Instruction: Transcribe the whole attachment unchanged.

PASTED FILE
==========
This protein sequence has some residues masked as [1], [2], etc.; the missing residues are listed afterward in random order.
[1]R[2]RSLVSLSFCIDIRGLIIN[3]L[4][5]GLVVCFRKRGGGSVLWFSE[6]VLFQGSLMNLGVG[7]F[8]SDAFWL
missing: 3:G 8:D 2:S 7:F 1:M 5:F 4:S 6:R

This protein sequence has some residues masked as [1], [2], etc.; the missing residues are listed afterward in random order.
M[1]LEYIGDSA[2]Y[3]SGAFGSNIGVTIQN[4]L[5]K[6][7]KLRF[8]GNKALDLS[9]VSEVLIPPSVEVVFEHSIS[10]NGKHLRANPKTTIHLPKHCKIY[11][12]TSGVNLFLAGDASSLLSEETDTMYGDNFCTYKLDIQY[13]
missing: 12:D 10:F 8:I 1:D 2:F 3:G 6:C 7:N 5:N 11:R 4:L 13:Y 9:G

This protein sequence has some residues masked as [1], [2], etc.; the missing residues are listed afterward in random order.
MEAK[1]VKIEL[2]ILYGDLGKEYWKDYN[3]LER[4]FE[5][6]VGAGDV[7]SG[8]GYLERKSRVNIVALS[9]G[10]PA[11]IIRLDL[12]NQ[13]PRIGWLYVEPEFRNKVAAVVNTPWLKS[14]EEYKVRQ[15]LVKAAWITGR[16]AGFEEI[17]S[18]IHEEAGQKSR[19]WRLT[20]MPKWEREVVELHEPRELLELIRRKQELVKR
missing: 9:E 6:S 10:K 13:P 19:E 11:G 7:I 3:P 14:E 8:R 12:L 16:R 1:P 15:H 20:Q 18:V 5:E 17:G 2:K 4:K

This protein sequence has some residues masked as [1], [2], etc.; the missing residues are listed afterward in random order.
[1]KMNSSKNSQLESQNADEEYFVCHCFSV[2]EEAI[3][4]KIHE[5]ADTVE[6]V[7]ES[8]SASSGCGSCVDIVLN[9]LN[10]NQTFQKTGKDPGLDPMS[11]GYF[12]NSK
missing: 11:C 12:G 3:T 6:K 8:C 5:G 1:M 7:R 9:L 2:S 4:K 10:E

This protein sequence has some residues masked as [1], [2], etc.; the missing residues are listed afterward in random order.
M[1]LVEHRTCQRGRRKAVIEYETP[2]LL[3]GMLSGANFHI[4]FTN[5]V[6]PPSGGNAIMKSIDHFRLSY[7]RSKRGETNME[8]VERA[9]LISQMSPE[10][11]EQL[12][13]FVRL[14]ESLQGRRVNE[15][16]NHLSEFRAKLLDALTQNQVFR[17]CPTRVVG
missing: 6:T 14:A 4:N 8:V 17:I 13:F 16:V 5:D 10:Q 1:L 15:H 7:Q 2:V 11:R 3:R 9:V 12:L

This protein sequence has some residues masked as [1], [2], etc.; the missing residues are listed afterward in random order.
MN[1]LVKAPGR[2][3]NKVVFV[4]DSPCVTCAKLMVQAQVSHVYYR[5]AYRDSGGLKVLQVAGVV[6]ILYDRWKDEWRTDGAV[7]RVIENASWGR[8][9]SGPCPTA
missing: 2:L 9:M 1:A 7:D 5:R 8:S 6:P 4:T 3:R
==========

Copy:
This protein sequence has some residues masked as [1], [2], etc.; the missing residues are listed afterward in random order.
[1]R[2]RSLVSLSFCIDIRGLIIN[3]L[4][5]GLVVCFRKRGGGSVLWFSE[6]VLFQGSLMNLGVG[7]F[8]SDAFWL
missing: 3:G 8:D 2:S 7:F 1:M 5:F 4:S 6:R

This protein sequence has some residues masked as [1], [2], etc.; the missing residues are listed afterward in random order.
M[1]LEYIGDSA[2]Y[3]SGAFGSNIGVTIQN[4]L[5]K[6][7]KLRF[8]GNKALDLS[9]VSEVLIPPSVEVVFEHSIS[10]NGKHLRANPKTTIHLPKHCKIY[11][12]TSGVNLFLAGDASSLLSEETDTMYGDNFCTYKLDIQY[13]
missing: 12:D 10:F 8:I 1:D 2:F 3:G 6:C 7:N 5:N 11:R 4:L 13:Y 9:G

This protein sequence has some residues masked as [1], [2], etc.; the missing residues are listed afterward in random order.
MEAK[1]VKIEL[2]ILYGDLGKEYWKDYN[3]LER[4]FE[5][6]VGAGDV[7]SG[8]GYLERKSRVNIVALS[9]G[10]PA[11]IIRLDL[12]NQ[13]PRIGWLYVEPEFRNKVAAVVNTPWLKS[14]EEYKVRQ[15]LVKAAWITGR[16]AGFEEI[17]S[18]IHEEAGQKSR[19]WRLT[20]MPKWEREVVELHEPRELLELIRRKQELVKR
missing: 9:E 6:S 10:K 13:P 19:E 11:G 7:I 3:P 14:E 8:R 12:L 16:R 1:P 15:H 20:Q 18:V 5:E 17:G 2:K 4:K

This protein sequence has some residues masked as [1], [2], etc.; the missing residues are listed afterward in random order.
[1]KMNSSKNSQLESQNADEEYFVCHCFSV[2]EEAI[3][4]KIHE[5]ADTVE[6]V[7]ES[8]SASSGCGSCVDIVLN[9]LN[10]NQTFQKTGKDPGLDPMS[11]GYF[12]NSK
missing: 11:C 12:G 3:T 6:K 8:C 5:G 1:M 7:R 9:L 2:S 4:K 10:E

This protein sequence has some residues masked as [1], [2], etc.; the missing residues are listed afterward in random order.
M[1]LVEHRTCQRGRRKAVIEYETP[2]LL[3]GMLSGANFHI[4]FTN[5]V[6]PPSGGNAIMKSIDHFRLSY[7]RSKRGETNME[8]VERA[9]LISQMSPE[10][11]EQL[12][13]FVRL[14]ESLQGRRVNE[15][16]NHLSEFRAKLLDALTQNQVFR[17]CPTRVVG
missing: 6:T 14:A 4:N 8:V 17:I 13:F 16:V 5:D 10:Q 1:L 15:H 7:Q 2:V 11:R 3:R 9:V 12:L

This protein sequence has some residues masked as [1], [2], etc.; the missing residues are listed afterward in random order.
MN[1]LVKAPGR[2][3]NKVVFV[4]DSPCVTCAKLMVQAQVSHVYYR[5]AYRDSGGLKVLQVAGVV[6]ILYDRWKDEWRTDGAV[7]RVIENASWGR[8][9]SGPCPTA
missing: 2:L 9:M 1:A 7:D 5:R 8:S 6:P 4:T 3:R